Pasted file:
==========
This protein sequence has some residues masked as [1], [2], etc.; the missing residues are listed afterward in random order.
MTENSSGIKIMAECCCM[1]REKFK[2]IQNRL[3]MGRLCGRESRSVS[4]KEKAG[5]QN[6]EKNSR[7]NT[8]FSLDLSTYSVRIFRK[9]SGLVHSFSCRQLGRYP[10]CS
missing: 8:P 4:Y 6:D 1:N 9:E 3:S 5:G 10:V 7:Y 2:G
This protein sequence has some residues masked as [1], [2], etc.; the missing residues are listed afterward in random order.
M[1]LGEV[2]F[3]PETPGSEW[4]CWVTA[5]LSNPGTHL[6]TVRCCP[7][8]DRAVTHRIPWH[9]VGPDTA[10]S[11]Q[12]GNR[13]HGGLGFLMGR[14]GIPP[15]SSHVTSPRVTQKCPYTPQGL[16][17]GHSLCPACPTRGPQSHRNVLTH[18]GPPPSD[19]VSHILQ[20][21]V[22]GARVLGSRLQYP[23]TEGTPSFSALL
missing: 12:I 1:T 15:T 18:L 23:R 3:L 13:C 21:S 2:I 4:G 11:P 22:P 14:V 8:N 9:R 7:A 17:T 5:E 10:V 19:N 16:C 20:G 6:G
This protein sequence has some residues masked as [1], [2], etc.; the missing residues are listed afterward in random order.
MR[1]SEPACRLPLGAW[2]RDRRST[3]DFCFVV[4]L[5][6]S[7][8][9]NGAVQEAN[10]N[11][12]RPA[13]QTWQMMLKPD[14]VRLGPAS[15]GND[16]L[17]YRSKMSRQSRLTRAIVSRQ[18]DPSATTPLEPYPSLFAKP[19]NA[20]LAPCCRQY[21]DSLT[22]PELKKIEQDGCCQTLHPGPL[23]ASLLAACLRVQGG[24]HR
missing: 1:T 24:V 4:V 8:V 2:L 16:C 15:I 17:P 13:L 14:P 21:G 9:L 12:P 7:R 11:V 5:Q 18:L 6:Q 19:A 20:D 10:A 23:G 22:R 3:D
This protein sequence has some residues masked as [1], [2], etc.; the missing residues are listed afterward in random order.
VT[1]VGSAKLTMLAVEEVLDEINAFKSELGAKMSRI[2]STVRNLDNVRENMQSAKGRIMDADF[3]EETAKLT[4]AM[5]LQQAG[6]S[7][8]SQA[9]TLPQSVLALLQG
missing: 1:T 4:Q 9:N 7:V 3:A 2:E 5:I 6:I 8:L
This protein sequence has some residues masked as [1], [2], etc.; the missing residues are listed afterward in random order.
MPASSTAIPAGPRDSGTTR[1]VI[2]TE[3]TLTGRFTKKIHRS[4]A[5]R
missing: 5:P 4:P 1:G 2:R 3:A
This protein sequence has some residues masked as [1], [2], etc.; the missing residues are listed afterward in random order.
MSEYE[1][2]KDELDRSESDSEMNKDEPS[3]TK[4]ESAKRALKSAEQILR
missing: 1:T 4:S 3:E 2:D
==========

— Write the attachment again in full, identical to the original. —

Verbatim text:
This protein sequence has some residues masked as [1], [2], etc.; the missing residues are listed afterward in random order.
MTENSSGIKIMAECCCM[1]REKFK[2]IQNRL[3]MGRLCGRESRSVS[4]KEKAG[5]QN[6]EKNSR[7]NT[8]FSLDLSTYSVRIFRK[9]SGLVHSFSCRQLGRYP[10]CS
missing: 8:P 4:Y 6:D 1:N 9:E 3:S 5:G 10:V 7:Y 2:G
This protein sequence has some residues masked as [1], [2], etc.; the missing residues are listed afterward in random order.
M[1]LGEV[2]F[3]PETPGSEW[4]CWVTA[5]LSNPGTHL[6]TVRCCP[7][8]DRAVTHRIPWH[9]VGPDTA[10]S[11]Q[12]GNR[13]HGGLGFLMGR[14]GIPP[15]SSHVTSPRVTQKCPYTPQGL[16][17]GHSLCPACPTRGPQSHRNVLTH[18]GPPPSD[19]VSHILQ[20][21]V[22]GARVLGSRLQYP[23]TEGTPSFSALL
missing: 12:I 1:T 15:T 18:L 23:R 3:L 13:C 21:S 2:I 4:G 11:P 22:P 14:V 8:N 9:R 7:A 17:T 5:E 10:V 19:N 16:C 20:G 6:G
This protein sequence has some residues masked as [1], [2], etc.; the missing residues are listed afterward in random order.
MR[1]SEPACRLPLGAW[2]RDRRST[3]DFCFVV[4]L[5][6]S[7][8][9]NGAVQEAN[10]N[11][12]RPA[13]QTWQMMLKPD[14]VRLGPAS[15]GND[16]L[17]YRSKMSRQSRLTRAIVSRQ[18]DPSATTPLEPYPSLFAKP[19]NA[20]LAPCCRQY[21]DSLT[22]PELKKIEQDGCCQTLHPGPL[23]ASLLAACLRVQGG[24]HR
missing: 1:T 24:V 4:V 8:V 2:L 16:C 15:I 17:P 13:L 14:P 21:G 9:L 12:P 7:R 11:V 5:Q 18:L 6:Q 19:A 20:D 10:A 23:G 22:R 3:D
This protein sequence has some residues masked as [1], [2], etc.; the missing residues are listed afterward in random order.
VT[1]VGSAKLTMLAVEEVLDEINAFKSELGAKMSRI[2]STVRNLDNVRENMQSAKGRIMDADF[3]EETAKLT[4]AM[5]LQQAG[6]S[7][8]SQA[9]TLPQSVLALLQG
missing: 1:T 4:Q 9:N 7:V 3:A 2:E 5:I 6:I 8:L
This protein sequence has some residues masked as [1], [2], etc.; the missing residues are listed afterward in random order.
MPASSTAIPAGPRDSGTTR[1]VI[2]TE[3]TLTGRFTKKIHRS[4]A[5]R
missing: 5:P 4:P 1:G 2:R 3:A
This protein sequence has some residues masked as [1], [2], etc.; the missing residues are listed afterward in random order.
MSEYE[1][2]KDELDRSESDSEMNKDEPS[3]TK[4]ESAKRALKSAEQILR
missing: 1:T 4:S 3:E 2:D